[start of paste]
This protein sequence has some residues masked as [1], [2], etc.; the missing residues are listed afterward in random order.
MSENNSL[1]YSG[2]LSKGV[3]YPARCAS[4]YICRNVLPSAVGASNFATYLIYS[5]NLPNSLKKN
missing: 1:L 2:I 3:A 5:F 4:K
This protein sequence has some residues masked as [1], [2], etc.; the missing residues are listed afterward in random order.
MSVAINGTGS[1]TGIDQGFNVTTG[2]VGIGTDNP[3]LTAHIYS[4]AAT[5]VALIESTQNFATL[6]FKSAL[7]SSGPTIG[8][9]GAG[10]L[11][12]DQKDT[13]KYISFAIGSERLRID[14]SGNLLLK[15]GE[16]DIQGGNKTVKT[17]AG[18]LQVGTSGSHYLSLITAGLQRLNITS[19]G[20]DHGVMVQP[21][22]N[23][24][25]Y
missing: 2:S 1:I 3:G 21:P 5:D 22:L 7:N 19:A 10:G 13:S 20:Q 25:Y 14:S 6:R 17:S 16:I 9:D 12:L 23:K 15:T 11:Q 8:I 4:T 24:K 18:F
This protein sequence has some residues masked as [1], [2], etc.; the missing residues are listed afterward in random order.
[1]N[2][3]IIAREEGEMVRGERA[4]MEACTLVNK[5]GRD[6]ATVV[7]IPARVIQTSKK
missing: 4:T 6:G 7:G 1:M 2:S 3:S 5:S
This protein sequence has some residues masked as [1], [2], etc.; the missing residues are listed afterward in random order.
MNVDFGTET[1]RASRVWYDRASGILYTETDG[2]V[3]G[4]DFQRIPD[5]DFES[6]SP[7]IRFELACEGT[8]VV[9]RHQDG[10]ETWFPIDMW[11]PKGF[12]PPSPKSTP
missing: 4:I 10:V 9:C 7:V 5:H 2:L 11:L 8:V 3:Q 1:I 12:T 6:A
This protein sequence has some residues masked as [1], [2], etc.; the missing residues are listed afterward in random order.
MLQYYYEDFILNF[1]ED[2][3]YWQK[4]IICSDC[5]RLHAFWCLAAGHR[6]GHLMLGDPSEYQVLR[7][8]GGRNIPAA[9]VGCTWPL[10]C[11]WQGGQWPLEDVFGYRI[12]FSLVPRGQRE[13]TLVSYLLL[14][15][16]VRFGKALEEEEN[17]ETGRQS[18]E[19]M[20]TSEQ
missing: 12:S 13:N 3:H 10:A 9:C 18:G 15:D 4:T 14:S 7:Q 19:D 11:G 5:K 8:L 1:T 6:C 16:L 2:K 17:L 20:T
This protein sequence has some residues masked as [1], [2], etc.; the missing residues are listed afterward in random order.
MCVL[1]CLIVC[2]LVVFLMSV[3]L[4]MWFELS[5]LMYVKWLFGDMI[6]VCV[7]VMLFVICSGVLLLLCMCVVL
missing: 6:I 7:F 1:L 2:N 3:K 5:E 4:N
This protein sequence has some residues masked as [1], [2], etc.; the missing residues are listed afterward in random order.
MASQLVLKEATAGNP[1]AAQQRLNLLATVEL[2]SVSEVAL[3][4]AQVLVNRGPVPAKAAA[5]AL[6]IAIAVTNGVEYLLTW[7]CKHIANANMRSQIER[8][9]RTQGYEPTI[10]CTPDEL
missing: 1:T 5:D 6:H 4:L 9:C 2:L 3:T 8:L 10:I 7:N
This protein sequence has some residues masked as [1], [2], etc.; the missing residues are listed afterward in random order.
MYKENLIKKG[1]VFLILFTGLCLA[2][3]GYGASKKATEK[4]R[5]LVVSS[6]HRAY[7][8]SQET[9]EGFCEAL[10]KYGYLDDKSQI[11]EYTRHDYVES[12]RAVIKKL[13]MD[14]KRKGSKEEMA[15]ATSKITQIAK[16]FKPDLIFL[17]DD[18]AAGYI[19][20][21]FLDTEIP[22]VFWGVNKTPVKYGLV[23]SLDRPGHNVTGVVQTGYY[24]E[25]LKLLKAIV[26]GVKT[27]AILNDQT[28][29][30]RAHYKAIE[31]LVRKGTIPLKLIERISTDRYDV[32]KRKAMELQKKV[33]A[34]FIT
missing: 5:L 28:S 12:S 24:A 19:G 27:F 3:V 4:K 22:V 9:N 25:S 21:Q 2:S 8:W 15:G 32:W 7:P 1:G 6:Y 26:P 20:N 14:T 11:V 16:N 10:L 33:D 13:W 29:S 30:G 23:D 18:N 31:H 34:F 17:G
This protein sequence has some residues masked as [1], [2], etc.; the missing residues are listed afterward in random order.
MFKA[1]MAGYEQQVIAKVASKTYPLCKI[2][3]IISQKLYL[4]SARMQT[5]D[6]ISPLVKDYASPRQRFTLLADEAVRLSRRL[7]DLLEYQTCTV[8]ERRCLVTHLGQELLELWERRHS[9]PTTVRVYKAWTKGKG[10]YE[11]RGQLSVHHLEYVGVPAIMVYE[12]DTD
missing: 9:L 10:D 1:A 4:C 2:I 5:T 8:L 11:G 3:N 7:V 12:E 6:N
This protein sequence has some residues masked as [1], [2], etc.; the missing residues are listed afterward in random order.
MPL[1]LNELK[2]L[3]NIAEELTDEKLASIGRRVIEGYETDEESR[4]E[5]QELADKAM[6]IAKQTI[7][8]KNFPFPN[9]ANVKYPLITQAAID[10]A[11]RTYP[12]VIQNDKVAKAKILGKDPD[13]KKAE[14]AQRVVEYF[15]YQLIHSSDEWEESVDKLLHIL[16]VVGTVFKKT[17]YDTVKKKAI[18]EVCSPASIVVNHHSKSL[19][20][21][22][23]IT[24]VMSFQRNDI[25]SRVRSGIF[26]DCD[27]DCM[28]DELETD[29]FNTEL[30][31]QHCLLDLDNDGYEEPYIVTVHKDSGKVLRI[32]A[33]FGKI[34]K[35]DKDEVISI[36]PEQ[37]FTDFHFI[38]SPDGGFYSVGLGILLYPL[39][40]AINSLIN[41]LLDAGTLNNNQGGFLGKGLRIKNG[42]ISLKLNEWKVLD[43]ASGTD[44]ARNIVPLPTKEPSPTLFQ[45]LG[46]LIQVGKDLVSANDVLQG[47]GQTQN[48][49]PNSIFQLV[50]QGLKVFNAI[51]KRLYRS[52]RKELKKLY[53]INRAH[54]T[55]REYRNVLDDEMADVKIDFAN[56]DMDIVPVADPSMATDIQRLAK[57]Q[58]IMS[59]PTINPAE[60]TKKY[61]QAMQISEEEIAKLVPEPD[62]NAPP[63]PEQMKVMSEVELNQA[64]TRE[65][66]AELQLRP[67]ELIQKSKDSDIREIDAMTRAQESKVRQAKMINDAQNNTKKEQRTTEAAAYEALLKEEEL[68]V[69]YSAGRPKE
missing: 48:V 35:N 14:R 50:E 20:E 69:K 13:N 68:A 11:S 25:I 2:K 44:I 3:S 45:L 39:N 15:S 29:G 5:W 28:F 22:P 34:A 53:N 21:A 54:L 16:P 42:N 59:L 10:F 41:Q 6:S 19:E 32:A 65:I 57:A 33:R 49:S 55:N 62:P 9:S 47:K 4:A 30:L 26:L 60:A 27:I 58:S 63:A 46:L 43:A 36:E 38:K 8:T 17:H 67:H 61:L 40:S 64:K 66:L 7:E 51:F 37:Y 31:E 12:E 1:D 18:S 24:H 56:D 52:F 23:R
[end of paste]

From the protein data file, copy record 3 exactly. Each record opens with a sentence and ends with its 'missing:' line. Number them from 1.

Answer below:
This protein sequence has some residues masked as [1], [2], etc.; the missing residues are listed afterward in random order.
[1]N[2][3]IIAREEGEMVRGERA[4]MEACTLVNK[5]GRD[6]ATVV[7]IPARVIQTSKK
missing: 4:T 6:G 7:G 1:M 2:S 3:S 5:S